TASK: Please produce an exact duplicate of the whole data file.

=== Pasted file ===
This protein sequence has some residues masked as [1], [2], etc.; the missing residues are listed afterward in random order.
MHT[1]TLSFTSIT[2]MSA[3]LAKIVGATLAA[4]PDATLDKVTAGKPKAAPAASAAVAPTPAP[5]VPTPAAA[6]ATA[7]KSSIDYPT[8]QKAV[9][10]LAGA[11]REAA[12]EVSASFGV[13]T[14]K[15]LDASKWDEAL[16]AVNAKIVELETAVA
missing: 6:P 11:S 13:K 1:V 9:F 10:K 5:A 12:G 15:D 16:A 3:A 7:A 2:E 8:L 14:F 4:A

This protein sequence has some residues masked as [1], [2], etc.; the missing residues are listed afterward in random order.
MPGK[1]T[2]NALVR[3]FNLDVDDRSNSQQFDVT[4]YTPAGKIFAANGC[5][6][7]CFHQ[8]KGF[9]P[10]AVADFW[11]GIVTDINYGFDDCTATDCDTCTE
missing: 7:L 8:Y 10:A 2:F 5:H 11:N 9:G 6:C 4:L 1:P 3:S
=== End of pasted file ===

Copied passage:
This protein sequence has some residues masked as [1], [2], etc.; the missing residues are listed afterward in random order.
MHT[1]TLSFTSIT[2]MSA[3]LAKIVGATLAA[4]PDATLDKVTAGKPKAAPAASAAVAPTPAP[5]VPTPAAA[6]ATA[7]KSSIDYPT[8]QKAV[9][10]LAGA[11]REAA[12]EVSASFGV[13]T[14]K[15]LDASKWDEAL[16]AVNAKIVELETAVA
missing: 6:P 11:S 13:K 1:V 9:F 10:K 5:A 12:G 15:D 16:A 3:A 7:A 2:E 8:L 14:F 4:A

This protein sequence has some residues masked as [1], [2], etc.; the missing residues are listed afterward in random order.
MPGK[1]T[2]NALVR[3]FNLDVDDRSNSQQFDVT[4]YTPAGKIFAANGC[5][6][7]CFHQ[8]KGF[9]P[10]AVADFW[11]GIVTDINYGFDDCTATDCDTCTE
missing: 7:L 8:Y 10:A 2:F 5:H 11:N 9:G 6:C 4:L 1:P 3:S